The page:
If you are able to see the problems the Baltimore Ravens have had as inevitable… dominoes falling, a chain reaction that you can’t quite control, a video game set on extreme difficulty… whatever your metaphor of choice is, you can’t see Harbaugh as part of the problem. Harbaugh came into the season with a powerful sportscar right off the lot. He’s ended up with a nearly totaled ride that he’s had to completely rework.

NEXT POST: Ravens 30 Packers 31: The Good, bad and the ugly

Harbaugh would probably say “It isn’t pretty, but it’s us.” It’s odd that I feel a surge of pride in this team after a painful three-game losing streak, but I’d say this is a season that reaffirms what “Play like a Raven” means.

Posted in The good bad and ugly

Ravens 30 Packers 31: The Good, bad and the ugly

By Chris Schisler

The Baltimore Ravens had a valiant effort against the Green Bay Packers. In the end, the Packers inch closer to the number one seed, while the Ravens put themselves in a tough spot with three games left. The sun has come up – proving that there’s always another day. Since we have to process this game and move on to Cincinnati (literally) let’s talk about the good, bad and, the ugly vs. the Packers:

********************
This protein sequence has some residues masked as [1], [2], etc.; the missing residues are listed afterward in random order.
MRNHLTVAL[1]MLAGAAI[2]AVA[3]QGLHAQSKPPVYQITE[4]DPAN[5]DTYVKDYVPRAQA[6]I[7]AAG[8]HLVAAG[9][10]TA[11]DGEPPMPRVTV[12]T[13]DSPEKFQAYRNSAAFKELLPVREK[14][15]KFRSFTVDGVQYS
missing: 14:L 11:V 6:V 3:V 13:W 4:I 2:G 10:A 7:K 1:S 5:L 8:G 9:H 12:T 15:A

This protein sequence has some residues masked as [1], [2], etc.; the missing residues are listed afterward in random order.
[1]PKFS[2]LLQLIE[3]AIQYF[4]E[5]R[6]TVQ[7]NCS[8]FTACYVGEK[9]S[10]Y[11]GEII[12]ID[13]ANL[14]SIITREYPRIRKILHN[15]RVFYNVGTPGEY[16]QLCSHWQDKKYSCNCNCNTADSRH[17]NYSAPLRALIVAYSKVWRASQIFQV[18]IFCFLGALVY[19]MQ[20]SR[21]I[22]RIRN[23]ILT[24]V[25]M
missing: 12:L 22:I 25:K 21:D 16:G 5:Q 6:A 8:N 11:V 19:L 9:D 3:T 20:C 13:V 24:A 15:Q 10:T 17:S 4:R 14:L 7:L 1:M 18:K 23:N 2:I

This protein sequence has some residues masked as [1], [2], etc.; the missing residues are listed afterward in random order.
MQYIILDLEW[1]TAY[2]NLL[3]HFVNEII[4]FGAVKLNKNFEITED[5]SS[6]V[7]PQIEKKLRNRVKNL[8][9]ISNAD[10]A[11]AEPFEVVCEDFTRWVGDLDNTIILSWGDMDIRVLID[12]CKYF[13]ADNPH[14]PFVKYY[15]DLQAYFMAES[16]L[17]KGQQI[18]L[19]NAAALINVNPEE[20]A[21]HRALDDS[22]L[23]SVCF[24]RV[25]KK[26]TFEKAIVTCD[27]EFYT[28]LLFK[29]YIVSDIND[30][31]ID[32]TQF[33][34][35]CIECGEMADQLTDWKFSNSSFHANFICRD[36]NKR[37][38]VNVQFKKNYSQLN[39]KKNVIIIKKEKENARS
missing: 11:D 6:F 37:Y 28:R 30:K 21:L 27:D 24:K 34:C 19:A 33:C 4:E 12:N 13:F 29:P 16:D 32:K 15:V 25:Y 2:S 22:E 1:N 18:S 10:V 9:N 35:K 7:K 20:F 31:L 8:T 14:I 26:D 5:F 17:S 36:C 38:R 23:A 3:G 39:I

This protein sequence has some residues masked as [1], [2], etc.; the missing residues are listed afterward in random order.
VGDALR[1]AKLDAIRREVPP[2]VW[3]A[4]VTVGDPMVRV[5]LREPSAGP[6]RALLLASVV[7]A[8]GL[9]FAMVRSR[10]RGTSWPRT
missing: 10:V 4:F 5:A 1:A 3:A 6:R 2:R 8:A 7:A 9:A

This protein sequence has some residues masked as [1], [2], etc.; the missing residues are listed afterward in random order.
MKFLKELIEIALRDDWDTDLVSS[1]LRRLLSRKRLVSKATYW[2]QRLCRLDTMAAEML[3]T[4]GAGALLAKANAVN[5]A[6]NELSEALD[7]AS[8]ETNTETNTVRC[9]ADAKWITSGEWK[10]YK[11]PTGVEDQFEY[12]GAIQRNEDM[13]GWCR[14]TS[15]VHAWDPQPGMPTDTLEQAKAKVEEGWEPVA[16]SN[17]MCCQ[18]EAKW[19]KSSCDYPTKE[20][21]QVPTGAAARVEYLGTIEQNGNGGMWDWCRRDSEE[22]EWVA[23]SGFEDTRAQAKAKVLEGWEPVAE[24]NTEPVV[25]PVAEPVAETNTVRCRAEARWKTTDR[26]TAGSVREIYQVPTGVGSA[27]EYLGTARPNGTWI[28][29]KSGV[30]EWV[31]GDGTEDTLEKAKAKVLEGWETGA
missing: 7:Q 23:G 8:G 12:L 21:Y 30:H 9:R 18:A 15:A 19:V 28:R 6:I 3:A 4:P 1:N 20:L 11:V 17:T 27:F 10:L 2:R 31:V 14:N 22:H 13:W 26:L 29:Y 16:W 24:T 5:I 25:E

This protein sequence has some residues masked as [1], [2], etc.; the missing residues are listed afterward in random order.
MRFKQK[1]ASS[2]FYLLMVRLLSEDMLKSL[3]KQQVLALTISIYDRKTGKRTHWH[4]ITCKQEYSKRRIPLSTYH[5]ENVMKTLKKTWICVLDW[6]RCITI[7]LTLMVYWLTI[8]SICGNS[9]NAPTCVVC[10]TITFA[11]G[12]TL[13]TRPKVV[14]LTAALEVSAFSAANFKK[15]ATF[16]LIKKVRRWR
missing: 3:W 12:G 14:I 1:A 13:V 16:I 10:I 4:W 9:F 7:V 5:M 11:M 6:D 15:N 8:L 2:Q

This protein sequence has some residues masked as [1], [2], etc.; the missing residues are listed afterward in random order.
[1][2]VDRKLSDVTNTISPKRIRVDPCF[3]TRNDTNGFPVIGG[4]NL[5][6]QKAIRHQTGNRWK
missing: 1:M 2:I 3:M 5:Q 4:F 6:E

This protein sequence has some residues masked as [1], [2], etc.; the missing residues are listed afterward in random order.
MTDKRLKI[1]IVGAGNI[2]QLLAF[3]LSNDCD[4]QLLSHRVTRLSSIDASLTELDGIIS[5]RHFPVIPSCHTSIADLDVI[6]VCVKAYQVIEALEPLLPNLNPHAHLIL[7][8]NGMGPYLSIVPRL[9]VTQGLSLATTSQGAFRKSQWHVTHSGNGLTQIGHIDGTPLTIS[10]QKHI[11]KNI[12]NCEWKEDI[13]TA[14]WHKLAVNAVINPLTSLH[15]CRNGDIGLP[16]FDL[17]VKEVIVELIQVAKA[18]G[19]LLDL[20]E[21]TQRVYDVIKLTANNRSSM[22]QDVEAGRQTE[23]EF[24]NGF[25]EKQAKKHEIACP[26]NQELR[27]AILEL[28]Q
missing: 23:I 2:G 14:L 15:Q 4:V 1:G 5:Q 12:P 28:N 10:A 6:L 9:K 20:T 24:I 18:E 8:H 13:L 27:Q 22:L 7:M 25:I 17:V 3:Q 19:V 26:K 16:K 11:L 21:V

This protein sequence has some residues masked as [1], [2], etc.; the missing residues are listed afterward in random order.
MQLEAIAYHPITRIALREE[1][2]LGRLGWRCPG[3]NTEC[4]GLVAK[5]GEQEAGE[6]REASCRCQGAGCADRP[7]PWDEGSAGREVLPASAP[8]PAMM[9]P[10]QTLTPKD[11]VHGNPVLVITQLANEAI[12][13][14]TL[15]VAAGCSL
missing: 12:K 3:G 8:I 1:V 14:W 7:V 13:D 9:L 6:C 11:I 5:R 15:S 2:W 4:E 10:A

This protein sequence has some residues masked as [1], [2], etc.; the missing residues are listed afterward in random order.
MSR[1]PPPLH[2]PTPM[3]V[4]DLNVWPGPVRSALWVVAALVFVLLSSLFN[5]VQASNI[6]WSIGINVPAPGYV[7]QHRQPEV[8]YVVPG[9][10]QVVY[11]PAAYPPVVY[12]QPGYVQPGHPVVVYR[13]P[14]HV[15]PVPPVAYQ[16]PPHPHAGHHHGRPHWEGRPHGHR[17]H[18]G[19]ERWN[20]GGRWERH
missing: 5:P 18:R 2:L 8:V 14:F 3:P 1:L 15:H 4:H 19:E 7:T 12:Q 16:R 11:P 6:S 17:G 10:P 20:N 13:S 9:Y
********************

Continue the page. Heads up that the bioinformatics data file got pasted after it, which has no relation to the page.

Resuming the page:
Whatever you expected, chances are that the Ravens surpassed your expectations. This game came down to the end. The purple and black had a lot of guys out of this game for injuries and the latest surge of Covid-19. The Packers won, but they did not get the easy win that they were supposed to have. They got a fight. The first thing you have to praise is the Ravens’ effort in this game. They wanted it and they protected The Bank honorably.

The Good:

Tyler Huntley continued to be the best backup quarterback in football. He’s going to be a starter somewhere else sooner rather than later. Baltimore let Huntley sling it. They didn’t change their offensive approach and go into an ultra-conservative ground and pound mode. Huntley completed 28 out of 40 passes for 215 yards and two touchdowns. He also ran for 73 yards and two touchdowns. Huntley put up a Lamar Jackson-like performance and he was incredibly fun to watch. 

Latavius Murray showed great burst and averaged 6.8 yards per rushing attempt. He only got the rock seven times, but he had some high-impact runs. Baltimore had 143 yards rushing, which is usually a good sign for this offense.